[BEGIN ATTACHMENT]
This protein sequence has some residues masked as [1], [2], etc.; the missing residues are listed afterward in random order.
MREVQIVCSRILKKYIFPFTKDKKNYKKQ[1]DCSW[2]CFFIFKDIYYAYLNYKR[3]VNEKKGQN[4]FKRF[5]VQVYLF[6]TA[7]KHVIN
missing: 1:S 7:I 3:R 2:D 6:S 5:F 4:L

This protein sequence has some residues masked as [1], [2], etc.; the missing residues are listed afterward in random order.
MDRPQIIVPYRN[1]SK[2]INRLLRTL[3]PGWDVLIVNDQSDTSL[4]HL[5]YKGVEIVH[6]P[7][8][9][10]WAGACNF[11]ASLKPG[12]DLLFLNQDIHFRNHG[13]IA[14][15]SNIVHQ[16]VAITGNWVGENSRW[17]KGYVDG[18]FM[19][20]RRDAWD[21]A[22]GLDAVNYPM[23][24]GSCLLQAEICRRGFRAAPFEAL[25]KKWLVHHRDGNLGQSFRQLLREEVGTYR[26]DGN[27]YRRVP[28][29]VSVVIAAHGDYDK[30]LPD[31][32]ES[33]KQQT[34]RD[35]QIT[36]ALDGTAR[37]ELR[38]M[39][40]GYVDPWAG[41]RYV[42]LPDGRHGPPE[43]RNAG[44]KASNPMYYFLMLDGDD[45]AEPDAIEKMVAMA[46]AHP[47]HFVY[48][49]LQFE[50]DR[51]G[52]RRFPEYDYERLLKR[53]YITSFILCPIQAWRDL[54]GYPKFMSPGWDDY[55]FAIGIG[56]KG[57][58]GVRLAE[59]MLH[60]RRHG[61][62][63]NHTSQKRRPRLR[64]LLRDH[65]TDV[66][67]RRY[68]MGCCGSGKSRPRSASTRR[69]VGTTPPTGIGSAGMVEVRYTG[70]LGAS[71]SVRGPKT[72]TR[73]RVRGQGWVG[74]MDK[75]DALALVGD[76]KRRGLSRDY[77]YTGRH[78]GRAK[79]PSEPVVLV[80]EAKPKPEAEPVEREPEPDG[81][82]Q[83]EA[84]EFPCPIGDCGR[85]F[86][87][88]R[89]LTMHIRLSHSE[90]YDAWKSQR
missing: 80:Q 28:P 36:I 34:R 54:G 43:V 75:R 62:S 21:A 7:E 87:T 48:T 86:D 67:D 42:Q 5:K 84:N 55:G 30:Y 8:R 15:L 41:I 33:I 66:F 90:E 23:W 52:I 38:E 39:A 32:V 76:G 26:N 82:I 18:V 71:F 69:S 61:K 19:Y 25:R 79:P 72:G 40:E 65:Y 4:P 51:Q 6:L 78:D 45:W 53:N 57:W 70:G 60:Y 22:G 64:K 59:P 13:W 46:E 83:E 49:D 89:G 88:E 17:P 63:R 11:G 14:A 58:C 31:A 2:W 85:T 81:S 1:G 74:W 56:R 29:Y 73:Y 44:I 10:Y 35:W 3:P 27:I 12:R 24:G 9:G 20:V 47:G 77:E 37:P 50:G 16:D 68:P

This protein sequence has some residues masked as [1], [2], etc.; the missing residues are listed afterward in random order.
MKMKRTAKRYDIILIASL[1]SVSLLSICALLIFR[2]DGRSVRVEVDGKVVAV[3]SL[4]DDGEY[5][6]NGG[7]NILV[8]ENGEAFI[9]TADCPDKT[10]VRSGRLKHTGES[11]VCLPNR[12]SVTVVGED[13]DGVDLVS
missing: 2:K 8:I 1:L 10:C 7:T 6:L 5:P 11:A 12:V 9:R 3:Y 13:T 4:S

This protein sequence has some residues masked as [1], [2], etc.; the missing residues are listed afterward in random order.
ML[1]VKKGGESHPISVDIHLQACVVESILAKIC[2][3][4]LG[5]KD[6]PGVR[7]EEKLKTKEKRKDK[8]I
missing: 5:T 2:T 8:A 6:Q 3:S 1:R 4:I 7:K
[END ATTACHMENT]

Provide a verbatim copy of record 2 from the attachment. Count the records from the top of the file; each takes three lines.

This protein sequence has some residues masked as [1], [2], etc.; the missing residues are listed afterward in random order.
MDRPQIIVPYRN[1]SK[2]INRLLRTL[3]PGWDVLIVNDQSDTSL[4]HL[5]YKGVEIVH[6]P[7][8][9][10]WAGACNF[11]ASLKPG[12]DLLFLNQDIHFRNHG[13]IA[14][15]SNIVHQ[16]VAITGNWVGENSRW[17]KGYVDG[18]FM[19][20]RRDAWD[21]A[22]GLDAVNYPM[23][24]GSCLLQAEICRRGFRAAPFEAL[25]KKWLVHHRDGNLGQSFRQLLREEVGTYR[26]DGN[27]YRRVP[28][29]VSVVIAAHGDYDK[30]LPD[31][32]ES[33]KQQT[34]RD[35]QIT[36]ALDGTAR[37]ELR[38]M[39][40]GYVDPWAG[41]RYV[42]LPDGRHGPPE[43]RNAG[44]KASNPMYYFLMLDGDD[45]AEPDAIEKMVAMA[46]AHP[47]HFVY[48][49]LQFE[50]DR[51]G[52]RRFPEYDYERLLKR[53]YITSFILCPIQAWRDL[54]GYPKFMSPGWDDY[55]FAIGIG[56]KG[57][58]GVRLAE[59]MLH[60]RRHG[61][62][63]NHTSQKRRPRLR[64]LLRDH[65]TDV[66][67]RRY[68]MGCCGSGKSRPRSASTRR[69]VGTTPPTGIGSAGMVEVRYTG[70]LGAS[71]SVRGPKT[72]TR[73]RVRGQGWVG[74]MDK[75]DALALVGD[76]KRRGLSRDY[77]YTGRH[78]GRAK[79]PSEPVVLV[80]EAKPKPEAEPVEREPEPDG[81][82]Q[83]EA[84]EFPCPIGDCGR[85]F[86][87][88]R[89]LTMHIRLSHSE[90]YDAWKSQR
missing: 80:Q 28:P 36:I 34:R 54:G 43:V 75:R 62:S 21:A 7:E 87:T 48:T 86:D 67:D 42:Q 5:K 84:N 55:G 30:Y 8:R 15:L 41:I 33:I 66:F 90:E 23:W 52:I 38:E 39:A 32:V 76:G 26:N 82:I 18:V 71:F 69:S 61:K 19:Y 25:R 79:P 72:G 40:E 65:Y 4:P 51:Q 6:L 78:D 45:W 53:N 57:W 70:G 60:Y 22:G 64:K 59:P 13:W 46:E 83:E 49:D 89:G 88:E 17:P 63:R 11:G 14:A 58:C 31:A 2:W 85:T 81:S 1:G 74:W 56:R 29:Y 73:Y 44:I 10:Y 35:W 3:P 27:I 12:R 24:G 9:G 20:V 47:G 77:E 37:P 50:G 16:D 68:P